In his paper, Gören measured the amount of cultural diversity in each of more than 180 countries. To arrive at his estimates, he combined data on ethnicity and race with a measure based on the similarity of languages spoken by major ethnic or racial groups. “The hypothesis is that groups speaking the same or highly related languages should also have similar cultural values,” affirmed Gören. He used his language and ethnicity measures to compute a cultural diversity score for each country which ranged from 0 to 1, with larger scores indicating more diversity and smaller values representing less.
Not unusually, the list of culturally diverse countries is headed by Chad, with Cameroon, Nigeria, Togo and the Democratic Republic of the Congo following. (In Chad in north-central Africa 8.6 million residents belong to more than 100 ethnic groups). These and other African countries typically rank high on any diversity index because of their multitude of tribal groups and languages. According to Gören, the only ‘western’ country to break into the top 20 most diverse is, again, Canada.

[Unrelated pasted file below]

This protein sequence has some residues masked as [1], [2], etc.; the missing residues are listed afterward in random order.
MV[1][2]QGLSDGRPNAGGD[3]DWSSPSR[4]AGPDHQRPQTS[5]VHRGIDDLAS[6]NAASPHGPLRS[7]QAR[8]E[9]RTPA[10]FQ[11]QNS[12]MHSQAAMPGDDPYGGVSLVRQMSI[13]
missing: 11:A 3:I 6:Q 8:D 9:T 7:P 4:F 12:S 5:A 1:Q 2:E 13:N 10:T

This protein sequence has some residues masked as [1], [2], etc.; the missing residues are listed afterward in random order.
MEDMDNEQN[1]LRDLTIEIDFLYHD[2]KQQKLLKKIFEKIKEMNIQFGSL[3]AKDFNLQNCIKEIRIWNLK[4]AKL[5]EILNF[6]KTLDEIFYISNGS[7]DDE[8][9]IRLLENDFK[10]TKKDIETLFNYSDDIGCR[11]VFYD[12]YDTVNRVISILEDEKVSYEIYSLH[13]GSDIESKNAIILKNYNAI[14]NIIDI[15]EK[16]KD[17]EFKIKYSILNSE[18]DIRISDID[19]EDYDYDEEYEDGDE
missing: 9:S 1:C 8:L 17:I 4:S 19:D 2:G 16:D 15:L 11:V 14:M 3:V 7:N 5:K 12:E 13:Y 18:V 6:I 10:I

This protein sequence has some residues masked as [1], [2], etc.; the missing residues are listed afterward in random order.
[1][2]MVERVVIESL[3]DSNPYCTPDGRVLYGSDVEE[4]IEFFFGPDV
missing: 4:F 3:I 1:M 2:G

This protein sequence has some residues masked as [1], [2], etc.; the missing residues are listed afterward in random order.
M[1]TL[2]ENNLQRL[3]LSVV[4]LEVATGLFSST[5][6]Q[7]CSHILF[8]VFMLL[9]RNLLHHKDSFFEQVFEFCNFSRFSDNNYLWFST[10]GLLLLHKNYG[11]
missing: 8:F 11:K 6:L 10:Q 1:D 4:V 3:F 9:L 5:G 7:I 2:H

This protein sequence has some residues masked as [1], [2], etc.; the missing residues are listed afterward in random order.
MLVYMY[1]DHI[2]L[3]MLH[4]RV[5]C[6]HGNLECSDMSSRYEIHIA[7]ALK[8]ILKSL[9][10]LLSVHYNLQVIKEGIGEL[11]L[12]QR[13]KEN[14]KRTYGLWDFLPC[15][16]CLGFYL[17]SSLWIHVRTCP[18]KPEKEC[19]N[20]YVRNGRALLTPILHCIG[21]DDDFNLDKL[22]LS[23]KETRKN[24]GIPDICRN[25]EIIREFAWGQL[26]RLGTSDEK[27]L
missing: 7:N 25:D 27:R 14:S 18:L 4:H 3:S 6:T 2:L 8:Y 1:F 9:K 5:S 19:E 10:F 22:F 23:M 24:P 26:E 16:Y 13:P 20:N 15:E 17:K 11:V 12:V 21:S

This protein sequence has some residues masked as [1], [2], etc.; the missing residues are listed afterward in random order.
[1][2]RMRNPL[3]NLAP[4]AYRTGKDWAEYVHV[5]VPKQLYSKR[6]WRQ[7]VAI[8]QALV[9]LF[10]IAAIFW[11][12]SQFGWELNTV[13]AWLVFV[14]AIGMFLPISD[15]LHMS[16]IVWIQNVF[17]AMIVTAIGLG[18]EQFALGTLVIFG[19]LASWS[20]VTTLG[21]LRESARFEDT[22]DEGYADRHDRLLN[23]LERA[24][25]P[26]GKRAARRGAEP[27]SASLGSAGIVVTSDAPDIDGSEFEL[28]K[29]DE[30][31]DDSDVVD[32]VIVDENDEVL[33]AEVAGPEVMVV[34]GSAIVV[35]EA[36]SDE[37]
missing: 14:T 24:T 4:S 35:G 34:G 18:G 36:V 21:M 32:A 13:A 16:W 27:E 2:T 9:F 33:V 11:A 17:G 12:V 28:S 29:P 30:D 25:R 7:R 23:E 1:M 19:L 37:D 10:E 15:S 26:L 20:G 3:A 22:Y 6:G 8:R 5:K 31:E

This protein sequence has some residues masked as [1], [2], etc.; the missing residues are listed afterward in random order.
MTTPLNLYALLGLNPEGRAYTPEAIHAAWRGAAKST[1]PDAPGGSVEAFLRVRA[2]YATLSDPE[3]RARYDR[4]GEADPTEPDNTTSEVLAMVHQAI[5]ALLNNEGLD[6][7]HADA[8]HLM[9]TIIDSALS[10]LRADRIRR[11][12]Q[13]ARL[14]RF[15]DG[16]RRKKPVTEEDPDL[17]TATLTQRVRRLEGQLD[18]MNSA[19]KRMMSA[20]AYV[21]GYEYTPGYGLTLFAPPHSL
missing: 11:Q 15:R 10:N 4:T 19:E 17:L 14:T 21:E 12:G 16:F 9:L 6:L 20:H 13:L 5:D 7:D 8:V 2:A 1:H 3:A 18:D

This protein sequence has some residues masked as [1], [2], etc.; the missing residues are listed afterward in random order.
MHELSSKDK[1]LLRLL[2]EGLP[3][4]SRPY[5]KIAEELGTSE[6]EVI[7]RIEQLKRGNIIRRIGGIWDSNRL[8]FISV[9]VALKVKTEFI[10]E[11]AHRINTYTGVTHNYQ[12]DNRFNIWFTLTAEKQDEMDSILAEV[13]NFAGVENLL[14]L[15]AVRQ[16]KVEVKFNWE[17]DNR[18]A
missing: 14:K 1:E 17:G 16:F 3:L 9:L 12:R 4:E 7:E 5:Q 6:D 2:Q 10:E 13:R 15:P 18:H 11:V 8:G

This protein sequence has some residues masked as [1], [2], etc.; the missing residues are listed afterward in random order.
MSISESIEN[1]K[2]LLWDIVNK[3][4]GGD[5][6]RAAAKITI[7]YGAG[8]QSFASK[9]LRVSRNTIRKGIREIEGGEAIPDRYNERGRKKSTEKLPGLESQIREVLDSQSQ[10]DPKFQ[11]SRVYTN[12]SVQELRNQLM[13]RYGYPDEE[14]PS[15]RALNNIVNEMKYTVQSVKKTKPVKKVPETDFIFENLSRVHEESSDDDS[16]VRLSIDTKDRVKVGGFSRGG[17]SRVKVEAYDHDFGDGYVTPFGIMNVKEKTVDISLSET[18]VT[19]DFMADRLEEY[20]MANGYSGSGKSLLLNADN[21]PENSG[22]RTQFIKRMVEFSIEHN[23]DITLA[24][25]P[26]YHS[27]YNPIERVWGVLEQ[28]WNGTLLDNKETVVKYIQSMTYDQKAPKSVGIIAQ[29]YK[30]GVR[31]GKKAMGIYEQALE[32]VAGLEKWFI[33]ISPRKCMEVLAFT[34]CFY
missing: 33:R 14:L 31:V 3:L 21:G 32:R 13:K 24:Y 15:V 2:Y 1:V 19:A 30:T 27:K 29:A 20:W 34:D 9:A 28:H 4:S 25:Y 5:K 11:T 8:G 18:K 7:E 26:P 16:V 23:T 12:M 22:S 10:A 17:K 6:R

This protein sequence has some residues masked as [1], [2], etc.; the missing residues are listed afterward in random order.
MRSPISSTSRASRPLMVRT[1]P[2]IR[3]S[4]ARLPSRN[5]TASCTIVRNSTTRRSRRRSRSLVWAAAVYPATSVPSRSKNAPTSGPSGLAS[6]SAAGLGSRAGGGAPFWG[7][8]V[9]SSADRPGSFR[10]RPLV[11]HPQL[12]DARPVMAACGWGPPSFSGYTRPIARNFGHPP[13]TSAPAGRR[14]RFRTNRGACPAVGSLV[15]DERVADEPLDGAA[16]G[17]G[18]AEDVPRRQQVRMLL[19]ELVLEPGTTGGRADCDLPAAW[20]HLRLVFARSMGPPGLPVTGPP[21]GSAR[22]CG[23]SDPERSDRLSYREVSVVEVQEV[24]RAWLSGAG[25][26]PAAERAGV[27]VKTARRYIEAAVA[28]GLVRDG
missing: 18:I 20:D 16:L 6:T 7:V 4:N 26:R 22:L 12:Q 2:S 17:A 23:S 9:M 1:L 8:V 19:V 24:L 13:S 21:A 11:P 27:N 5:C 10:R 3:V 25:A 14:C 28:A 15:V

Such data should be observed with considerable caution: cultural diversity is a different concept from ethnic diversity. As a result, a map of the world reflecting ethnic diversity looks somewhat different from the one based on Gören’s cultural diversity measure which combines language and ethnicity profiles of a country.
The Harvard Institute of Economic Research developed a map similar to the one offered by Gören’s findings.
Still, a comparison of the Harvard and Goren maps shows that the most diverse countries in the world are found in Africa. Such conclusion could have been a source of worry for Mr. Turnbull, permanently concerned as he was about his difficult relations with the troglodytes at his right and with most of the ‘Nationals’.